What I find worrying about HR training in general is that it is predominantly influenced and led by compliance with employment legislation. This has a place, but if one focuses on it too much (or spends too much time with lawyers) you will lose confidence in your ability to manage something pragmatically. Ultimately HR is valued when it delivers solutions and makes things happen. Rigid compliance with legal guidance is not something that anyone will remember you for. 

HR is a great career for anyone who has feels they have a good insight into how people work. You will in many respects become a broker, moving things on, introducing people, making things happen, fixing things, up-skilling your colleagues, but never ever think that you have a right to be there. 

A career in HR can be so many different careers depending on the environment in which you choose to work. If you work for an SME you will be the HR department and that can be great in terms of developing skills, but hard as there will be no-one to learn from. Likewise in a larger organisation you can progress upwards towards sitting on the Board or perhaps you may choose to specialise.

Career highlights

In my first job for American Express, before my career in HR began, I worked as an administrator, looking after the businesses that accepted the card. But I was very taken by the world of Sales which touched upon my role. When a job came up as an Area Sales Manager, despite it being a five grade promotion, I applied for it. The Sales Director liked my confidence and I was appointed, much to the surprise of a few people, including my boss and boss's boss, who I became senior to overnight. It cemented my 'can do' attitude at an early stage. 

When I was Head of HR for the Environment Agency, I was Duty Manager one weekend, deputising for the Regional Director during the floods of 2007. I worked non-stop moving sandbags and people around the country to stop their homes being flooded. I felt so privileged to be doing it. 

Two disability discrimination tribunals stick in my mind. When I worked in L&D, the DDA had just become law. A trainee accountant was dismissed because he had failed his exams, as was the accepted practice. This was partly due to a degenerative condition he was coping with. At that time no-one understood reasonable adjustments, so he was treated the same as everyone else, which wasn’t fair to him. He easily won the case (representing himself) and just asked for his job back. No compensation. He went on to qualify and became a partner.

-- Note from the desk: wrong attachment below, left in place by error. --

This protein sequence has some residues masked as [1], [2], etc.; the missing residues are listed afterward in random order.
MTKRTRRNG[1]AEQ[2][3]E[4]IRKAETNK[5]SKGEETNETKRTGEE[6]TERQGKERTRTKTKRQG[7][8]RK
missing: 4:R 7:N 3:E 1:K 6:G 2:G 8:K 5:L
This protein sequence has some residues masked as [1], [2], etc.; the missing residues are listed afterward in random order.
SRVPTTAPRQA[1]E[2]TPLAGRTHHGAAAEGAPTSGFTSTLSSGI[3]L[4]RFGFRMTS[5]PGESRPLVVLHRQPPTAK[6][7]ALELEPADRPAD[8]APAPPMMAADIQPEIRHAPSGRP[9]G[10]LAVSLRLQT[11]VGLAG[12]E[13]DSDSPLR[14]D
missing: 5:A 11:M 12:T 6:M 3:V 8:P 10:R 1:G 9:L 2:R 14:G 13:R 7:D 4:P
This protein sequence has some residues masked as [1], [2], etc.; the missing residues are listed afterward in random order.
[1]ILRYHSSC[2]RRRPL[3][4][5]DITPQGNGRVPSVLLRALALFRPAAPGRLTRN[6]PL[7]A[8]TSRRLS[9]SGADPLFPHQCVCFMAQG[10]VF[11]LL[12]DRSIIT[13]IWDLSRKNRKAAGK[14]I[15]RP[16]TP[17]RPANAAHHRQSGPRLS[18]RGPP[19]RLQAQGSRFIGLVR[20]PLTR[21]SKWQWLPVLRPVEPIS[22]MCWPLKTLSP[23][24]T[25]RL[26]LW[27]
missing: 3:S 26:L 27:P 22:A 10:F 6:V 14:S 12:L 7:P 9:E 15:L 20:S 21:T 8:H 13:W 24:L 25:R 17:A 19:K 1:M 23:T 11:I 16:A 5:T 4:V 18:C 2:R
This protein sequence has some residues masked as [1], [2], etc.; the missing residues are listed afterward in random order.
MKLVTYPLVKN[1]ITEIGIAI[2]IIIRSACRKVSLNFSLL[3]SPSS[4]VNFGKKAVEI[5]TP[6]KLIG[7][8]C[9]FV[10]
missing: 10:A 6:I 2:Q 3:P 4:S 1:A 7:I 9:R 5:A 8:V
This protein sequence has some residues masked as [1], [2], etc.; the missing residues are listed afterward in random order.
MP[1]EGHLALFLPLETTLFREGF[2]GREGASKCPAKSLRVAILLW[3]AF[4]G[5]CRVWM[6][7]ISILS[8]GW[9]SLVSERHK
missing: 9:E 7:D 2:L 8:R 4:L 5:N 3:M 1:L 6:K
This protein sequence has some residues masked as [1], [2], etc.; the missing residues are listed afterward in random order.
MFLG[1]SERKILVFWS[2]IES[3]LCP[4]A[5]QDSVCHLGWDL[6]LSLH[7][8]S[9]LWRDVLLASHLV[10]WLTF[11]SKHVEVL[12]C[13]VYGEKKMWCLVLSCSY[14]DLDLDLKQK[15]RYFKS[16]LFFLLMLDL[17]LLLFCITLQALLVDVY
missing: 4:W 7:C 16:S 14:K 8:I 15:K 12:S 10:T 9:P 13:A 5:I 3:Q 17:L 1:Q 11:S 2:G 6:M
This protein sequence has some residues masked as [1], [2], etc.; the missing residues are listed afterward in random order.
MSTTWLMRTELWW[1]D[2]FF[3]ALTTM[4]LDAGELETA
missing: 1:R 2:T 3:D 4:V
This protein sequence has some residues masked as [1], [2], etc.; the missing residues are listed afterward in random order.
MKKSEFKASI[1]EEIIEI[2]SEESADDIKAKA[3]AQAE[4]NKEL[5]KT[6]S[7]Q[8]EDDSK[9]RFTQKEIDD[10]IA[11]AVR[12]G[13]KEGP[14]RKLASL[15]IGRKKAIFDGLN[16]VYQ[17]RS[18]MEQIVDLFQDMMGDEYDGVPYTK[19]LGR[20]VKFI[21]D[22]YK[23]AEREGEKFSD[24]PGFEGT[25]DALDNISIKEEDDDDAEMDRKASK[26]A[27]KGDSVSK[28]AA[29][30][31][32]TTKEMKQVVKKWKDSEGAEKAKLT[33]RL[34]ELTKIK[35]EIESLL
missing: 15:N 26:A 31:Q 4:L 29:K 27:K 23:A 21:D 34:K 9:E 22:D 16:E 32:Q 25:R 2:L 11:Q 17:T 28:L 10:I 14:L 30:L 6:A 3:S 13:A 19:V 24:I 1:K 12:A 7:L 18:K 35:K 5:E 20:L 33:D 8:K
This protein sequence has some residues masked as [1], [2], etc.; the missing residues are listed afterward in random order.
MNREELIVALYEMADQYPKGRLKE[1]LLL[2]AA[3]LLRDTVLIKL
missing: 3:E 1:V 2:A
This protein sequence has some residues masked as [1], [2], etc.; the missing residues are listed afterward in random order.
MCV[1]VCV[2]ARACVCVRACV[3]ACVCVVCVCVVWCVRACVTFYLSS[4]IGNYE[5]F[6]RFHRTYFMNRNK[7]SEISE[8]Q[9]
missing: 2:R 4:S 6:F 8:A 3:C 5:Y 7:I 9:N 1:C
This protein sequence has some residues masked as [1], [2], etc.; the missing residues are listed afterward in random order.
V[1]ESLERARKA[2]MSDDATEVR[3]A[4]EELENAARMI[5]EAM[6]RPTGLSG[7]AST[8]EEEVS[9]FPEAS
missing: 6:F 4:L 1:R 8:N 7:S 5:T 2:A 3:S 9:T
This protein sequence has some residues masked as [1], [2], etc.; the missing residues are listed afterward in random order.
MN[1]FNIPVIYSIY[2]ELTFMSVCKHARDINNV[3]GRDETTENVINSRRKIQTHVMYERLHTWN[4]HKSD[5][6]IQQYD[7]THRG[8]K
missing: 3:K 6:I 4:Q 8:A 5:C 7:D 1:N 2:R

This contrasts with my time in the Public Sector where we had to constantly defend discrimination claims, many not apparently genuine. I chose to defend one for disability discrimination where the stakes were quite high and I was repeatedly advised to settle but felt confident that the right thing to do to was defend it. We did and we won. Our approach was commended by the employment judge and I know my team benefitted from the experience. 

I am also proud to say I employed the first ever totally deaf trainee Chartered Accountant. 

I’ve also had some amazing experiences whilst running my own company:

  • working with the talented founders at notonthehighstreet.com, both in their business and later when they wrote their second book Shape up your Business in 30 days
  • profiling the personalities of the iconic fashion designer Roksanda Ilincic and her husband, neither of whom has worked in a corporate environment before. She went from being a bit nervous and suspicious to absolutely loving it
  • providing HR and Payroll support to the amazing British jeweler Monica Vinader for a number of years now. I was delighted to be offered a discount on their wonderful products which I’ve become quite addicted to 
  • becoming a writer – working for companies one is never allowed to make public comments unless approved and virtually rewritten by corporate comms, so I have really enjoyed contributing and blogging, as well as writing articles for Moneywise magazine, as their HR expert, and speaking on the radio.